OPERA / Frock opera: Edward Seckerson on an evening of arias and graces with La Gran Scena

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The Independent Culture
Never mind three tenors, over at the Bloomsbury Theatre, London, we're talking six sopranos. And not just any sopranos. We're talking New York's finest, bejewelled luminaries of divadom, we're talking frocks and hair-dos (or even hair-don'ts) with a life of their own, we're talking serious lip-gloss. The wonder is that so distinguished a gathering of opera queens can still be assembled under one roof. And that's just the audience.

I think we're long past those malicious rumours that La Gran Scena is in fact a company of men in drag. Perish the thought. Hirsute howlers have no place on this stage, honey. Just think of the rivalry. One of the most heartwarming features of La Gran Scena's shows is the selflessness and professional generosity displayed by their fabulous leading ladies. Well, actually I lie. There are undercurrents - all right, tidal waves - of temperament and one-upmanship. From the moment that our divas sweep through the dry ice for their traditional curtain-raiser - Wagner's 'Ride of the Valkyries' (with 'Hojotohos' to have Wotan cowering for cover) - there's a certain jockeying for position. Head diva Vera Galupe-Borszkh (voice of Callas, hair of Tebaldi), a traumatic soprano known affectionately to her fans as 'La Dementia', gets the pink follow- spot. It was she, after all, who revolutionised opera with her Roman debut, she who 'butterflied as Tosca through the famed underwater production at the Baths of Caracalla'

But's what's a little jockeying for position between divas? Our hostess is America's Most Beloved Retired Diva, Miss Sylvia Bills, known to her friends as 'Silly' or 'Billy' (I wonder who she's modelled on). And if she doesn't mind me saying so, she needs a better script editor and a pacier delivery (honey, we could drive whole arias through your longer discourses). Her speciality is the bitchy slip of the tongue: 'the rotund, I mean renowned, spento, I mean spinto soprano'. She gets the Kathleen Battle jokes. But the real blood-letting (I think that's the phrase) is in the musical 'selections'. Some of the singing is actually quite (let's not go overboard here) average (pace those who speak of falsettos, leave alone marching ones - remember, these ladies sing what's written at original pitch). There's Philene Wannelle's felicitous rendition of 'Iris Hence Away' from Handel's Semele - with the added distraction of an Iris who has no intention of going anywhere but downstage-centre.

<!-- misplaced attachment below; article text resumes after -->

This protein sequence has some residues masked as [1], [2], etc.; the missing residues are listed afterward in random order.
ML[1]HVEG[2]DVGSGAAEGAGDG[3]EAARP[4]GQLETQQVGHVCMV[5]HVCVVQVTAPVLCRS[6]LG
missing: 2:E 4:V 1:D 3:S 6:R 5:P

But the percentage of gags hitting their target has been higher. Operatic in-jokes are the life-blood of La Gran Scena. At best, they spring naturally (and affectionately) from the absurdities of the genre. Sure, I like their tackiness, bad taste. But camp - high or low - is never enough. There's definitely more mileage to be got from Act 3 of La Traviata - though I shall treasure the moment in Violetta's aria which finds our heroine recalling happier times with Alfredo while pulling handcuffs and a pair of old Y-fronts from her jewel box. And haven't we all been been waiting for the trio from Der Rosenkavalier set in a New Jersey shopping mall (the Marschallin now Marsha Lynne), replete with anarchic surtitles. Directed by Madam Galupe-Borszkh after workshops with Peter Sellout, the spectacle of an overweight, bleach-blonde Sophie shooting up (I'm talking outsize syringe here) for the climax is something opera-lovers may never see again. Earlier in the evening, Sylvia Bills, describing Manon as 'gay, pretty, and thoughtless,' added: 'How many of you can relate to that?' You said it, Sylvia.

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